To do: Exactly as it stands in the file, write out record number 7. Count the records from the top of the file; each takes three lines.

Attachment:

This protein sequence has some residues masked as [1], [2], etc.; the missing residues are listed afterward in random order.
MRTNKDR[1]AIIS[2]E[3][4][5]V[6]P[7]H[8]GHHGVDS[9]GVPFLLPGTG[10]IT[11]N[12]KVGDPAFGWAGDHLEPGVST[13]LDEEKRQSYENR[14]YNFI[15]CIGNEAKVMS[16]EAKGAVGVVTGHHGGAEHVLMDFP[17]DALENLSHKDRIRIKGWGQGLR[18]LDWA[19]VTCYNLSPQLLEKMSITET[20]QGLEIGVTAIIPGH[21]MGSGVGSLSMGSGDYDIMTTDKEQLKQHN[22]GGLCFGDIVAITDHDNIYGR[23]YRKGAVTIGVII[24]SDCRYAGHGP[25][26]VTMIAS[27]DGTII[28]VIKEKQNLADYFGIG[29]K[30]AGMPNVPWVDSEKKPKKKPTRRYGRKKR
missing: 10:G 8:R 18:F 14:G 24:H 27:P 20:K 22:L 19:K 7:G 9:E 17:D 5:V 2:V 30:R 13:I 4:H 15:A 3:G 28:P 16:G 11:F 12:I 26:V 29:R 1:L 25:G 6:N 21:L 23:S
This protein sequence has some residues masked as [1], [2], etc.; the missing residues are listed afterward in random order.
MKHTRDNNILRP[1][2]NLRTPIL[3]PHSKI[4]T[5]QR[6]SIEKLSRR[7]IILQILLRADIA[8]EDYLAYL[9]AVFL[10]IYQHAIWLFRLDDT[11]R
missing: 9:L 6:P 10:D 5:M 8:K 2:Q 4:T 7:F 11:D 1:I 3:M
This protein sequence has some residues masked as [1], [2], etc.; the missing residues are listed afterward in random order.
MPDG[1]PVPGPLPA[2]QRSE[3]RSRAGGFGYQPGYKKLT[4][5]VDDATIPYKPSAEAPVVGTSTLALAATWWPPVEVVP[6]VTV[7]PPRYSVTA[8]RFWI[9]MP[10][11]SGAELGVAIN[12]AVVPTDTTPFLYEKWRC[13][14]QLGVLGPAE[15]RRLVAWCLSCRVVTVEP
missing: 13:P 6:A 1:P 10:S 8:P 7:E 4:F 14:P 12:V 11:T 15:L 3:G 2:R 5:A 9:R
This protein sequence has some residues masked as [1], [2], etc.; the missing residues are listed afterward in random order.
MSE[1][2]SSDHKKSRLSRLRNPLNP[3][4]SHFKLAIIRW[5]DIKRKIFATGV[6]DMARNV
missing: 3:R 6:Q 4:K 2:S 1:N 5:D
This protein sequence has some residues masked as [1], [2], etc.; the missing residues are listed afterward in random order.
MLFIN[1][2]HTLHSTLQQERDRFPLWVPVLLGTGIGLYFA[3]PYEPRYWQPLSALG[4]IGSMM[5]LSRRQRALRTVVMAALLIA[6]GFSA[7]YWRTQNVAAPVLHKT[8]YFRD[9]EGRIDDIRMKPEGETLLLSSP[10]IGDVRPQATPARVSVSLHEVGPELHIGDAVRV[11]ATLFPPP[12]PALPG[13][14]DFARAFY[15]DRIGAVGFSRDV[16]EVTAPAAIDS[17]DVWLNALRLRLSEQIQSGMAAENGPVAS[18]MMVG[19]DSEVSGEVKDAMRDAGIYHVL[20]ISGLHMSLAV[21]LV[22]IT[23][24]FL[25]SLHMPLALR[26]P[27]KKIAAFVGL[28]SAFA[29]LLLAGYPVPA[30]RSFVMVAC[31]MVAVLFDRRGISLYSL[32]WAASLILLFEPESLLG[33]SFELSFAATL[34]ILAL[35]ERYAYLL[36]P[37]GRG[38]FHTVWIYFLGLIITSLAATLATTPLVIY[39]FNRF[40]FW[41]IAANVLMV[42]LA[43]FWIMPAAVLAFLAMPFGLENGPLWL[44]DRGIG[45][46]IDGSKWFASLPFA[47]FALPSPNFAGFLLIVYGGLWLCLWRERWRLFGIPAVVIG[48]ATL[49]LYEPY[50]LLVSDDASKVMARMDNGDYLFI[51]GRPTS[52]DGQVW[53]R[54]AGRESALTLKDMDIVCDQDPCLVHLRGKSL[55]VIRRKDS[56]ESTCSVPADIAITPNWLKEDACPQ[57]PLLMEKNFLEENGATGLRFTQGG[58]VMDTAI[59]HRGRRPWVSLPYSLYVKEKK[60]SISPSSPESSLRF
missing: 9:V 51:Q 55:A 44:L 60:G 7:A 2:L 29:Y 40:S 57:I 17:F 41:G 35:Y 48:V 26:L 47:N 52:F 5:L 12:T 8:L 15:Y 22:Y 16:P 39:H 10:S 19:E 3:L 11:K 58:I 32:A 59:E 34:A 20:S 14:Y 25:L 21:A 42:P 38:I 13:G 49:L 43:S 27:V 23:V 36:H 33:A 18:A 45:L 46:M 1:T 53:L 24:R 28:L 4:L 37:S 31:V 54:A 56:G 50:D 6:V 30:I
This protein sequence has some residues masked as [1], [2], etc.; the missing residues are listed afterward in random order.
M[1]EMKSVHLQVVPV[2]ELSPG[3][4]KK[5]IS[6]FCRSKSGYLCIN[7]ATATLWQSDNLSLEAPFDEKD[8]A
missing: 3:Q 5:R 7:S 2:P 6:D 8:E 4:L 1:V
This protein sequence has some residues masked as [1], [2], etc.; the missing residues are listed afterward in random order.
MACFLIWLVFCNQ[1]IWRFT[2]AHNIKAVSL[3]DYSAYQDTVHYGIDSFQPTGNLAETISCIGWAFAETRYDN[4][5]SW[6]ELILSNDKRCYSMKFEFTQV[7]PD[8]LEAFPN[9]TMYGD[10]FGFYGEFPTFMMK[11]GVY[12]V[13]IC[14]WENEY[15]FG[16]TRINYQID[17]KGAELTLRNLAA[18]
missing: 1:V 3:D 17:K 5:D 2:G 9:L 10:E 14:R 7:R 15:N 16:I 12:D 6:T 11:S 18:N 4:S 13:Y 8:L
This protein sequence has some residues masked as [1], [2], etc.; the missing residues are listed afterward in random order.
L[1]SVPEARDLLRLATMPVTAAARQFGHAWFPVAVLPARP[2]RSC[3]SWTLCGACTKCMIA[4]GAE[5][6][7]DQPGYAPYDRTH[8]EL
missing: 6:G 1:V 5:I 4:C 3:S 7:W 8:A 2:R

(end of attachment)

This protein sequence has some residues masked as [1], [2], etc.; the missing residues are listed afterward in random order.
MACFLIWLVFCNQ[1]IWRFT[2]AHNIKAVSL[3]DYSAYQDTVHYGIDSFQPTGNLAETISCIGWAFAETRYDN[4][5]SW[6]ELILSNDKRCYSMKFEFTQV[7]PD[8]LEAFPN[9]TMYGD[10]FGFYGEFPTFMMK[11]GVY[12]V[13]IC[14]WENEY[15]FG[16]TRINYQID[17]KGAELTLRNLAA[18]
missing: 1:V 3:D 17:K 5:D 2:G 9:L 10:E 14:R 7:R 15:N 16:I 12:D 6:T 11:S 18:N 4:S 13:Y 8:L